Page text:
Transitive Verbs

A transitive verb is a verb that takes one or more objects. A transitive verb has two characteristics.

First, it is an action verb, expressing a doable activity like read, drink, want, paint, write, eat, clean, sing, etc.

Second, it must have a direct object, something or someone who receives the action of the verb.

1. Here are some examples of transitive verbs:
    Usha reads interesting stories.
    Reads = transitive verb; Stories = direct object.

2. Reshmi likes hot noodles.
    likes = transitive verb; Hot noobles = direct object.

3. Alima wrote poems sitting in a garden.
   Wrote = transitive verb; poems = direct object.

Note: When no direct object follows an action verb, the verb is intransitive.

Summary

A transitive verb is a verb that takes one or more objects. A transitive verb has two characteristics.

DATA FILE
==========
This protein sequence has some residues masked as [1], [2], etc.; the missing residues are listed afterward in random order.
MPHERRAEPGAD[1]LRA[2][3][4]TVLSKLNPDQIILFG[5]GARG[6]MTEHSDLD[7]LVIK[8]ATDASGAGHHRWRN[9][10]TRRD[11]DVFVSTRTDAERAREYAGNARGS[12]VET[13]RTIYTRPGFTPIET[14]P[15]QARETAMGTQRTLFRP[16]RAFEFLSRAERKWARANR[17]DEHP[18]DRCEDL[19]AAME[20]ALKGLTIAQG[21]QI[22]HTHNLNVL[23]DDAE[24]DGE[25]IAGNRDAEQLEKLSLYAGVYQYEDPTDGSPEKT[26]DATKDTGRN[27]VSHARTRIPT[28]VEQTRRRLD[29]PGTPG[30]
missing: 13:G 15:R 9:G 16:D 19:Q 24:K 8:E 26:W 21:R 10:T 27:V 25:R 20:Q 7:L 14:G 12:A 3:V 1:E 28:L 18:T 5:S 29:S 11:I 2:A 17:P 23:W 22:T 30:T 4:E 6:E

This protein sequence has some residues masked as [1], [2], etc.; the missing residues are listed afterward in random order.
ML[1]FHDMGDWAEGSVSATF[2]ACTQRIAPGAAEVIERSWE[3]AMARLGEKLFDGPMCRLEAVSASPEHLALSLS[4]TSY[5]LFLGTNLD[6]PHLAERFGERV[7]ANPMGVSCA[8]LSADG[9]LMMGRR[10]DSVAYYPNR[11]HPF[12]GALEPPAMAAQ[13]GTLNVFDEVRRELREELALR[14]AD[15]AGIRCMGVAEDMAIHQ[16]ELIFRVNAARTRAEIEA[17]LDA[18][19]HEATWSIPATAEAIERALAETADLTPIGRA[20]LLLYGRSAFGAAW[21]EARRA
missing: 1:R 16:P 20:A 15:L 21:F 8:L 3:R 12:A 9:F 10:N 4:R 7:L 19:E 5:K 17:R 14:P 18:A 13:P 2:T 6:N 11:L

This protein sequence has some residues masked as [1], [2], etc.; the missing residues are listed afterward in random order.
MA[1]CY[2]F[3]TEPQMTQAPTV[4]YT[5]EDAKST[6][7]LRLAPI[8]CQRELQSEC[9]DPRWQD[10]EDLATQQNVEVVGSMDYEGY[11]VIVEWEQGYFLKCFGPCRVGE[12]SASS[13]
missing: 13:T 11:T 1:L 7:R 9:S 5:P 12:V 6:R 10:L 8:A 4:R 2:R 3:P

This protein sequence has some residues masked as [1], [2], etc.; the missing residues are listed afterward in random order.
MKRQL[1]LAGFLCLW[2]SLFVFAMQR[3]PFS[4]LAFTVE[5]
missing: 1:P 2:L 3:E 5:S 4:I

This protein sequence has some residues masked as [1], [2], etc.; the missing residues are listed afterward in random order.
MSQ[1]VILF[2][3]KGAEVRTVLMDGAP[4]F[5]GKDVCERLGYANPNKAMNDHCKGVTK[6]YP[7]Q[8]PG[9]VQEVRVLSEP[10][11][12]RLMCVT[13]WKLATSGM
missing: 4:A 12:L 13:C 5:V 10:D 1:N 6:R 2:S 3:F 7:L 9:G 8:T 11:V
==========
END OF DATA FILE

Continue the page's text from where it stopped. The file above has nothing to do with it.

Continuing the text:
First, it is an action verb, expressing a doable activity like read, drink, want, paint, write, eat, clean, sing, etc.

Second, it must have a direct object, something or someone who receives the action of the verb.

1. Here are some examples of transitive verbs:
    Usha reads interesting stories.
    Reads = transitive verb; Stories = direct object.

2. Reshmi likes hot noodles.
    likes = transitive verb; Hot noobles = direct object.

3. Alima wrote poems sitting in a garden.
   Wrote = transitive verb; poems = direct object.

Note: When no direct object follows an action verb, the verb is intransitive.

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